SB timmē erēnī [rabűt]i ša ultu qereb Idiglat ušellâ [ṣ]ēr gišia-nu-si ušarkibma ultu qereb ḫarri ušaldada RINAP 3/2, 75 “[big] cedar columns, which I had had hauled up from amidst the Tigris (and) loaded on sleds(?), dragging (them) from amidst the canal”. Cf. CAD J 332 “fetters(?)”, AHw. 441 “ein Ggst.(?)”. Cf. J. M. Russel , The Writing on the Wall (= MesCiv. 9, 1999) 290.
yarāšu I s. warāšu I
yarāšu II s. warāšu II
+ yard(ān)u “river flowing downward”; Emar, WSem. lw.
Pentiuc 2001, 86f. considers the Northwest Semitic origin of Emarite yardānu (ia-ar-da-ni; ia-[ar-d]á-ni; ia-ra-dá-ni; dya(PI)-ar-da-⌈na-ti⌉) from the Common Semitic root wrd, which remained unchanged in the East Semitic and the South Semitic languages (Akkadian (w)arādu; Arabic warada, Ethiopian warada, Sabaic wrd) and became yrd in the Northwest Semitic languages (e. g. Ugaritic yrd, Hebrew yārad). From the four attestations of yardānu in Emar texts, which are listed in Pentiuc 2001, 86, the first three show the pattern qat(a)l + ān suffix (ia-ar-da-ni; ia-[ar-d]á-ni; ia-ra-dá-ni). The fourth form dya(PI)-ar-da-⌈na-ti⌉ Pentiuc understands as the same noun in plural (f.) oblique: yardānāti. For a new attestation of yardānu s. also Ikeda 2003, 270: i-na ia-ar-da-ni (BLMJ 11: 1).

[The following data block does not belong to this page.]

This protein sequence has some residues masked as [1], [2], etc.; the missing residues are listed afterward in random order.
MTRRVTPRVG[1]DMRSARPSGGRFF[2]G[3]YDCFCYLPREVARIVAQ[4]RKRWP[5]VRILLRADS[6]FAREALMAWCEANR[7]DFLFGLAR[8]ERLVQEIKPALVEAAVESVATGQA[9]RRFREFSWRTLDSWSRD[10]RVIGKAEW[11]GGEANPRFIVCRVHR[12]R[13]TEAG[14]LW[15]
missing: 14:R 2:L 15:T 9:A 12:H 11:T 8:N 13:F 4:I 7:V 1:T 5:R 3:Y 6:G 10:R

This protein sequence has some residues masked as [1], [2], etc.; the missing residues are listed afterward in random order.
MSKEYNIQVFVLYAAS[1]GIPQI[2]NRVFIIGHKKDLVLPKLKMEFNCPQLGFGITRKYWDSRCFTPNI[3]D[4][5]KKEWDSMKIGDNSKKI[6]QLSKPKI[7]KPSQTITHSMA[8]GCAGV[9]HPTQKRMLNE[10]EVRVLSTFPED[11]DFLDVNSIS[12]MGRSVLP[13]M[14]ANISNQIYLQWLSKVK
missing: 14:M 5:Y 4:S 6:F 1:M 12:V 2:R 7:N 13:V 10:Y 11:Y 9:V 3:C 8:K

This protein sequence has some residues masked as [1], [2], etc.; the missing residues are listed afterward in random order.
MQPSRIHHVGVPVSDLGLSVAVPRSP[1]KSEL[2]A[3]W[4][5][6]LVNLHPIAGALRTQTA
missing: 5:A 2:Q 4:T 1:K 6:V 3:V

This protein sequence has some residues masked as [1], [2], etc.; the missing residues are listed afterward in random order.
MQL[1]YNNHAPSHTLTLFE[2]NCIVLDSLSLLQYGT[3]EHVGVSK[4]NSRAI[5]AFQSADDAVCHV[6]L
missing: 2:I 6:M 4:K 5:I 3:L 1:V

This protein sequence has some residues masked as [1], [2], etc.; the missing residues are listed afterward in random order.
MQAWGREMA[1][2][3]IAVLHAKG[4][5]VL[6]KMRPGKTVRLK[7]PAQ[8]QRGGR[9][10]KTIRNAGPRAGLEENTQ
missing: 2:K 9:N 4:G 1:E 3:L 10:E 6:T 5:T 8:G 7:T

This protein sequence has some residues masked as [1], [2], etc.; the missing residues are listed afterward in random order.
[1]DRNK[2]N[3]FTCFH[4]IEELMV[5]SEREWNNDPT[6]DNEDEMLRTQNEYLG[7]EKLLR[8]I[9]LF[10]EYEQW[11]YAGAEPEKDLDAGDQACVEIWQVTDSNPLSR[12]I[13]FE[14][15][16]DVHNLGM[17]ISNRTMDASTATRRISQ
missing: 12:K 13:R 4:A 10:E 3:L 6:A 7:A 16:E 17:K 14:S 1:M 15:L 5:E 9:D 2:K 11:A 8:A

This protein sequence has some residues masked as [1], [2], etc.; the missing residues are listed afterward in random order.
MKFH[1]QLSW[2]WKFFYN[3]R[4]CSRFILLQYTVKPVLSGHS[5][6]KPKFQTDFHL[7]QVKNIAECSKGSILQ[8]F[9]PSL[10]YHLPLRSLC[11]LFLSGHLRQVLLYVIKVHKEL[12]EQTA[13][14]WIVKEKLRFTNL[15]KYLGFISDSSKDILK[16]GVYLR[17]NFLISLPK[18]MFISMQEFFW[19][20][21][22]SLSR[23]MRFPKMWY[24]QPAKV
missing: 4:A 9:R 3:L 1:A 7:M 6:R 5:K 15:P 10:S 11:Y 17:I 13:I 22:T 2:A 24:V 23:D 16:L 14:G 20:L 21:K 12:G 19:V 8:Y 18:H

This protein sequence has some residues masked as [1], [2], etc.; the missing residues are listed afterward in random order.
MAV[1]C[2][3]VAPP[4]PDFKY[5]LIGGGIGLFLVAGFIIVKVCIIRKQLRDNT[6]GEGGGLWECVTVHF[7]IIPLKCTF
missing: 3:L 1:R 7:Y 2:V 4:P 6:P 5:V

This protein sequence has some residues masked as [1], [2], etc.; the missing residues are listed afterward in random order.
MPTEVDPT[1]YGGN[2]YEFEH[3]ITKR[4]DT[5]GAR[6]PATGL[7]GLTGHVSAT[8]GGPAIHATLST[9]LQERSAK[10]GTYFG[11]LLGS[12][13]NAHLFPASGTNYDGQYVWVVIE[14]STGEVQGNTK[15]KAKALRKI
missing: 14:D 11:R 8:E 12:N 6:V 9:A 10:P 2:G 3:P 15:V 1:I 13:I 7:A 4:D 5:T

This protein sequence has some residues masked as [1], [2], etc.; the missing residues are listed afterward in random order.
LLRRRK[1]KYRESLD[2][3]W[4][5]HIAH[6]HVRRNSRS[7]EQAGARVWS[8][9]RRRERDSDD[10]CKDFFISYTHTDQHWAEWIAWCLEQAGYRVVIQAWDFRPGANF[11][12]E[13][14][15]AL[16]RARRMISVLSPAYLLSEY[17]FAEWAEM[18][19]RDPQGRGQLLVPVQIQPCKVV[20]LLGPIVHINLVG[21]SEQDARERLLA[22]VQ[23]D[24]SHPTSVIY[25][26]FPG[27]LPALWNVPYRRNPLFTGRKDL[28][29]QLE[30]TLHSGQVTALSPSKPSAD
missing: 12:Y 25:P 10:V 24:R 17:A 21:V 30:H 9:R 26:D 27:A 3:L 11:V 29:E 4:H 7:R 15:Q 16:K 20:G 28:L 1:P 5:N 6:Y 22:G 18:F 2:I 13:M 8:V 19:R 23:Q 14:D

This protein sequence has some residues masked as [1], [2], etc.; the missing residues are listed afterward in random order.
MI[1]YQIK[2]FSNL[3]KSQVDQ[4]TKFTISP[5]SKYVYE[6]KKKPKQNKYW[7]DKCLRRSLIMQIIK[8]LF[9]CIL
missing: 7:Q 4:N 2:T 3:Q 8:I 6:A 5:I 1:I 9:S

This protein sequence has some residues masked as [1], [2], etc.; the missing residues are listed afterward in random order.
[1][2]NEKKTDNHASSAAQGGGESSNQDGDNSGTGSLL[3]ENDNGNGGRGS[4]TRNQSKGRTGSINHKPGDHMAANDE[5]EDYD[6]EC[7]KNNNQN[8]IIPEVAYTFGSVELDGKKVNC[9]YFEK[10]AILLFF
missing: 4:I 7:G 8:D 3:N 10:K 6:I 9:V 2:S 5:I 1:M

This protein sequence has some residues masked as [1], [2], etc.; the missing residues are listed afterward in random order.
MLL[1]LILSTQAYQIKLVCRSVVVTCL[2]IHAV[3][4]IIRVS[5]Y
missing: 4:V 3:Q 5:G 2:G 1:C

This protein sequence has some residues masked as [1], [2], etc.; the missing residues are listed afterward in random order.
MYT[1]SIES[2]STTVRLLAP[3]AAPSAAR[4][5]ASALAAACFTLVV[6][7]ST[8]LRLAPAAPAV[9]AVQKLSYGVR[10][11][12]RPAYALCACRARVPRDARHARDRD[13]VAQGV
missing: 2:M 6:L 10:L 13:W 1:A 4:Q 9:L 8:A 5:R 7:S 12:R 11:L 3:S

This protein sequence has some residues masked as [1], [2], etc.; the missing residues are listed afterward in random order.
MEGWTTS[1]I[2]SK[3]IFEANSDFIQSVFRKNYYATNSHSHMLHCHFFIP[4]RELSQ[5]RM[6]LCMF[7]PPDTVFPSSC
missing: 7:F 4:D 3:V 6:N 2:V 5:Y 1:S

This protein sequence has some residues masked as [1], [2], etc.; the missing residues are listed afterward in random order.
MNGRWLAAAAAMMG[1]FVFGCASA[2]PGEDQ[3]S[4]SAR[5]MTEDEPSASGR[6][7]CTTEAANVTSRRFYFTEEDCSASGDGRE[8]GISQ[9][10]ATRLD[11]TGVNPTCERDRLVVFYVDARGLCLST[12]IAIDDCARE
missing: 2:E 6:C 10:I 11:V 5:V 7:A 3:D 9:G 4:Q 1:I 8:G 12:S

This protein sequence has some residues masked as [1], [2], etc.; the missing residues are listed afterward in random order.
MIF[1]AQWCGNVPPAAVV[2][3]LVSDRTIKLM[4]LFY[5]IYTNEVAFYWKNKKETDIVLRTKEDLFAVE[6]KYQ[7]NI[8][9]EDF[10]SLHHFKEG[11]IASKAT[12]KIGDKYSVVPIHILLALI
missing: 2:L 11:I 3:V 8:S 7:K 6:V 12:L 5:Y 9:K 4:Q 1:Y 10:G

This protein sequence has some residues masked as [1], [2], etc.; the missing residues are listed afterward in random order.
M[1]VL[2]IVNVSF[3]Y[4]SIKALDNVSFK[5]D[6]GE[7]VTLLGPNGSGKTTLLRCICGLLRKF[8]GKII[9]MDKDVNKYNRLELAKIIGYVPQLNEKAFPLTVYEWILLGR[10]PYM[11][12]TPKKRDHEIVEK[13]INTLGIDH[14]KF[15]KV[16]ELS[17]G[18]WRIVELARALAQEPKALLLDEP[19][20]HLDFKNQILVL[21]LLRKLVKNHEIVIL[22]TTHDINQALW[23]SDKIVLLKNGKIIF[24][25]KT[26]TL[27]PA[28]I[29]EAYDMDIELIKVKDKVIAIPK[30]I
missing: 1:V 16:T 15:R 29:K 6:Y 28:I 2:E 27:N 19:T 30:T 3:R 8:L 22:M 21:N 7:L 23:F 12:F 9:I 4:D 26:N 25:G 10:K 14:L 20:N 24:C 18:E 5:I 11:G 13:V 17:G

It is possible that the forms of the same word appears in Emar 6, 363: 2 as PI-ar-da and in Emar 6, 454: 12’ as PI-ar-di-ti, even though not in the same context (Pentiuc 2001, 86f.). These forms, which Arnaud in Emar 6 translates as “(sur) le fleuve” and “(pour) les cours d’eau” respectively, would represent the same nominal pattern qat(a)l, but without the ān suffix. If the forms belong to the same word as above, their analysis could be /yarda/ and /yardēti/ (f. pl.?).
yattu s. wattu
yāʾu “my, mine”; + NA
NA ia-ú ṣi-it ŠŔ-bi-ia “my own offspring” SAA 9, 1 v 18f.